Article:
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The Ship
The Ship
Designer:
Date:
1913
Location:
Not on display
Century:
Media:
Wool; Tapestry Weave With Vertical Open Warp
Dimensions:
297.2 x 123.2 cm (117 x 48 1/2 in.)
Object Type:
Country:
Continent:
North America
Provenance:

Harold V. Wallace Collection

Accession Number:
77.5
Acquisition Date:
1977-03-16
Credit Line:

Museum purchase, The Fine Arts Museums Trustees' Fund

Exhibition History:

Art Institute of Chicago, 1913
Panama Pacific International Exposition, San Francisco, 1915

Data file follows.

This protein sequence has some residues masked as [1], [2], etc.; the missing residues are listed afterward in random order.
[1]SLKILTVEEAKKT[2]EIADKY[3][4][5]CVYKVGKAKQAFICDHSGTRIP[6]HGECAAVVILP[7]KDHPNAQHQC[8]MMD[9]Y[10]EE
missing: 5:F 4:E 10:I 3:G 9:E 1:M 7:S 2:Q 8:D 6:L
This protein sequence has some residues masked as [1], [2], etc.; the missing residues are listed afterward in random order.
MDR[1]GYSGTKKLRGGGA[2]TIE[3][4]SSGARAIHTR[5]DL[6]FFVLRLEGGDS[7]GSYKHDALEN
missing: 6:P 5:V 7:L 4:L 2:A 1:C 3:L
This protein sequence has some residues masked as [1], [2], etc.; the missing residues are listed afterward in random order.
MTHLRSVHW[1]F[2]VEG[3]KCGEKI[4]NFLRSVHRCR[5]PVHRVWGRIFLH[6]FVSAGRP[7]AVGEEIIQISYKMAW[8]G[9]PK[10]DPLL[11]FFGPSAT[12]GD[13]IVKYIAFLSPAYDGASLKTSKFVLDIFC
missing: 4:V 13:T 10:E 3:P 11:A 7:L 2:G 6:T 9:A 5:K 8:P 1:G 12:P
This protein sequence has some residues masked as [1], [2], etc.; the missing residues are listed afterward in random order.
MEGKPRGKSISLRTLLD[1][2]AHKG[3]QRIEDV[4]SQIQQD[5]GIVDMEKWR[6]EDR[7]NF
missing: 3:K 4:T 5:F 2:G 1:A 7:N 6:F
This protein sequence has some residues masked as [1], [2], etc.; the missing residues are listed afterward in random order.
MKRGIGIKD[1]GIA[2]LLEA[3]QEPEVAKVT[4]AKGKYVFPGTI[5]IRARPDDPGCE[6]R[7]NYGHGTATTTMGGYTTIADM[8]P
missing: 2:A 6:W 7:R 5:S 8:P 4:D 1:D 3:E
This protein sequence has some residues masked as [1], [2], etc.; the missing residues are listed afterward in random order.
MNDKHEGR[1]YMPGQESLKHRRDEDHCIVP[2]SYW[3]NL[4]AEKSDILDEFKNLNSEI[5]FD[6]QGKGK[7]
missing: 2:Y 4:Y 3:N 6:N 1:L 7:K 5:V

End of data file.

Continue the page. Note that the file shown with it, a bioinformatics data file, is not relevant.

A storybook ship in a choppy sea dominates this long narrow panel intended to hang in a doorway. The ship’s archaic shape recalls a Spanish galleon, rendered in a decorative, rather than a historic spirit. The tapestry’s colors, deep blue, gray, tan, and orange, on the other hand, look to the East for inspiration, as do the fish that play in the waves. They resemble koi-nobori, the carp banners of the Japanese. Clouds, birds, and pennants fill the sky. The presence of human figures suggests a story. A bearded man draws alongside the ship in a dinghy; another watches from the deck, a third from the crow’s nest. The artist’s preoccupation with pattern, evident throughout the design, extends to the weaving technique itself. Areas of dyed warp have been left exposed, creating surface interest and a semi-transparent effect. This featured showed to best advantage when the portiere, finished on both sides, hung in a doorway. From Anna Gray Bennett, "Five Centuries of Tapestry: The Fine Arts Museums of San Francisco" (San Francisco: Chronicle Books; The Fine Arts Museums of San Francisco, 1976; repr. 1992): p. 310.